How (NOT) to Get Involved in Research: Part 3 (Starting Research)
We are back with the final part of our series, How (NOT) to Get Involved in Research! Now you have done it! After some emails and maybe even an interview, you are now part of a real research lab and ready to begin your journey in undergraduate research. From one undergraduate researcher to another, keep reading for a few tips on how to make the most out of your first few weeks of your research experience for both you, your research mentors, and your advisor.
- Show up. Be there when you say you will be and when you are asked to be there. In addition to labtime, definitely prioritize group meetings, coffee hour, and colloquium/seminars in your division. Depending on office space and your lab’s policies, maybe be there more than you are required to be. When I first joined my lab, I used to study and spend most of my free time in the office, and I learned so much by simply overhearing the conversations of my labmates and watching different techniques. This also demonstrates that you are taking this opportunity seriously.
- Do your homework. Ask your research mentor or maybe the other undergraduate or graduate students in the lab for recommendations of what literature and other resources they recommend for background on your project, techniques, and other relevant information. I remember going home every night during the first two weeks of my summer research internship at the University of Georgia and reading dozens of Wikipedia articles about G protein signaling, His tags, column chromatography, and all the related hyperlinks, just trying to orient myself in a completely new field. Eventually, all my hard work paid off, and I moved on to reading actual scientific journal articles, but you have to start somewhere.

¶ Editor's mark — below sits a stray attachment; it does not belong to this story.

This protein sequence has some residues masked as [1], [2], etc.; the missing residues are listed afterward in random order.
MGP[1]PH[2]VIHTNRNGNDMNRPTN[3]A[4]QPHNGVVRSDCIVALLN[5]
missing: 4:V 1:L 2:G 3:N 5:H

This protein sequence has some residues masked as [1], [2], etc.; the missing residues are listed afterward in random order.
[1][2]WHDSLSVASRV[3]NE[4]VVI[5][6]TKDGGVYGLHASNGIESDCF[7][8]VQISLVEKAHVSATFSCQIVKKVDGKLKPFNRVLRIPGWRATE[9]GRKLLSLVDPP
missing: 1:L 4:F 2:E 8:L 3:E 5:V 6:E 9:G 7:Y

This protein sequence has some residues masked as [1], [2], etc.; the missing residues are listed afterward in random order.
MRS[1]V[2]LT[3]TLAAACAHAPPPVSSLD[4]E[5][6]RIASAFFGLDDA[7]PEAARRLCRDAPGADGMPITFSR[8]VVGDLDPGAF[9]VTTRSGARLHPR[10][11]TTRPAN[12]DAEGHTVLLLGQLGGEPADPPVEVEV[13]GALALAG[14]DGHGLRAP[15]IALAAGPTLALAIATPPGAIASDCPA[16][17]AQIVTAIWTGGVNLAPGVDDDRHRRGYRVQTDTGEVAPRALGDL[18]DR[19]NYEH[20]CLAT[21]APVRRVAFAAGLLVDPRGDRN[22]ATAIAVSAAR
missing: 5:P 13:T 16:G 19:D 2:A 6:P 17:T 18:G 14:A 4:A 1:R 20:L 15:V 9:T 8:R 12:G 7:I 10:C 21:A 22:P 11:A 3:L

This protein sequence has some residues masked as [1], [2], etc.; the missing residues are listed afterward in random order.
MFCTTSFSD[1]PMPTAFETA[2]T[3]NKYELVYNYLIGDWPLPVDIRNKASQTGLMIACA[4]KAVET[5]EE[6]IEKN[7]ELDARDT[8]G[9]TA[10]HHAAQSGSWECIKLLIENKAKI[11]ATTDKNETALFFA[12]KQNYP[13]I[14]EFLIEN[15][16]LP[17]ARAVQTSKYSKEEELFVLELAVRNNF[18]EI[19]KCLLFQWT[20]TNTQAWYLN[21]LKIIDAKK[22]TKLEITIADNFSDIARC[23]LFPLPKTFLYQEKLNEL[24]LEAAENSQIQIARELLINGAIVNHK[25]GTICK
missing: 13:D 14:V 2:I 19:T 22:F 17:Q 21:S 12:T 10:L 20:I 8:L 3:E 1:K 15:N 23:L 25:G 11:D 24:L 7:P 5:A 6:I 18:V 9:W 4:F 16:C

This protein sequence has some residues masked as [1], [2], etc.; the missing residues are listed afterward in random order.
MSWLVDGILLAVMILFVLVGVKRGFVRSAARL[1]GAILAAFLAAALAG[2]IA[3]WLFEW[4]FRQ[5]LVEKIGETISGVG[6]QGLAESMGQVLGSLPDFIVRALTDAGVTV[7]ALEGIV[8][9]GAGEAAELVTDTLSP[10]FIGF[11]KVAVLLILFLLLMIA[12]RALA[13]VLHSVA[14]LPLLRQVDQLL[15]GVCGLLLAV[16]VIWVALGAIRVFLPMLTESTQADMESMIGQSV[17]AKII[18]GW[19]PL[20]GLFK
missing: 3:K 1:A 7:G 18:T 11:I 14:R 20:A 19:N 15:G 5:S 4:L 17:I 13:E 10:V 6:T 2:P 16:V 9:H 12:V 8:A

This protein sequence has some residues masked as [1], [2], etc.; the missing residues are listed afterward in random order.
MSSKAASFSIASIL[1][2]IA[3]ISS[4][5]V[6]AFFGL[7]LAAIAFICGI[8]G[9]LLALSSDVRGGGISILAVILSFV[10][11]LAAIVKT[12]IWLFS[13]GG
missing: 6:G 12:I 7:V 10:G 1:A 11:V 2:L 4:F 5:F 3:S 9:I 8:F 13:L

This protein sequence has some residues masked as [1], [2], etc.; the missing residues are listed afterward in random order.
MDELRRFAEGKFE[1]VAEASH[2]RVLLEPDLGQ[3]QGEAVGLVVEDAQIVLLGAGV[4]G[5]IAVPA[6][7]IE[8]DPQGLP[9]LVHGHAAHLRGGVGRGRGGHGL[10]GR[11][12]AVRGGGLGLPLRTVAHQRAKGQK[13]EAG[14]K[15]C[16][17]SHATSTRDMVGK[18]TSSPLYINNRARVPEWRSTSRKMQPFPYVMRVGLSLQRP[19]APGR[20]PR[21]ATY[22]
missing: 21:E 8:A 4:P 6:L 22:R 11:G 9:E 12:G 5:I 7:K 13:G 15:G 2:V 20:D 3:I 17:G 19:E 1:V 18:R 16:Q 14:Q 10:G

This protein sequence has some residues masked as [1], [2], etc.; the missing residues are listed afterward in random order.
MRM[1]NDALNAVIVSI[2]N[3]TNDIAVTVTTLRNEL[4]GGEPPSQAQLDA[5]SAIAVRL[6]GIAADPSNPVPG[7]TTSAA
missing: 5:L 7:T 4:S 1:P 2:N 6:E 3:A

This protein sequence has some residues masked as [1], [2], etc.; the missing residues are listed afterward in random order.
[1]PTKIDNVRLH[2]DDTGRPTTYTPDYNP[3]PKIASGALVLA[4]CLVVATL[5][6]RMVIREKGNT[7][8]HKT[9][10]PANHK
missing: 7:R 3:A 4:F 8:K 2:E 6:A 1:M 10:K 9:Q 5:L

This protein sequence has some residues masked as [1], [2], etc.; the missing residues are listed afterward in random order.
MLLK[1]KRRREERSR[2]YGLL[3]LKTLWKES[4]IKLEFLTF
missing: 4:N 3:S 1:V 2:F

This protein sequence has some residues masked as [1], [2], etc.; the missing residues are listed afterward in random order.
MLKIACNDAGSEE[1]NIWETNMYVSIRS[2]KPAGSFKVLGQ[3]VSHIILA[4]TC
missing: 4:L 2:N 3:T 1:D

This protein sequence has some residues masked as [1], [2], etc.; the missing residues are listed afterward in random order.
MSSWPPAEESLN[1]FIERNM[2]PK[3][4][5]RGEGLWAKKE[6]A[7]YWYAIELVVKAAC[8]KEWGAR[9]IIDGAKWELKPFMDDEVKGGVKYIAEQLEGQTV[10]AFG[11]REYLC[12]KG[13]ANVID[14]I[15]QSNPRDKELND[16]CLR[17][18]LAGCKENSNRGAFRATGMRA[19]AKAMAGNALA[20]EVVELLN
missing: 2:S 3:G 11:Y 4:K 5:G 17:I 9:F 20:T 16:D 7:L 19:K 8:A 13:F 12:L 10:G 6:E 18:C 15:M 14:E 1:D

- Ask questions. Don’t be afraid of seeming stupid. All of us were new at some point, so you are not alone. If you do not acknowledge when you are confused or admit that you do not know something, you cannot learn. Also, everyone would rather you ask a “stupid” question than guess and make a costly mistake.
- Listen. We understand that you are new and may not always be able to remember every little detail. That is not a problem. However, if you are arrogant and eager to prove yourself and show how smart you are, this usually is a recipe for disaster. There are few things more frustrating about a new labmate than an unwillingness to listen and an unteachable spirit.
- Keep an open mind. Very few people have an accurate understanding of what research is like until they actually try it. Also, each project, each PI, and each lab is different, so your experience will be unique. In other words, do not compare yourself to others–either their horror stories or their highlight reels. Comparison truly is the thief of joy. Instead, fully engage in your research experience, invest in your project, and connect with your lab.
- Show gratitude. It does require significant time, energy, and resources to train someone new in lab, and everyone in the lab already has too much to do in too little time between their own projects, lab maintenance, writing, and other tasks. A genuine word of thanks can go a long way and can make a positive impact on a tired fellow undergrad, graduate student, or postdoc who took the time to teach you something new or help you in some way.
- Be patient with yourself. The learning curve to joining any new research group is steep, so do not get discouraged. You will make mistakes. Your research project (even when you are experienced) will run into setbacks. Progress will be slow. Just keep persevering, and you never know what might happen!
Do you have any tips for new undergraduate researchers? Share them in the comments below, and happy researching!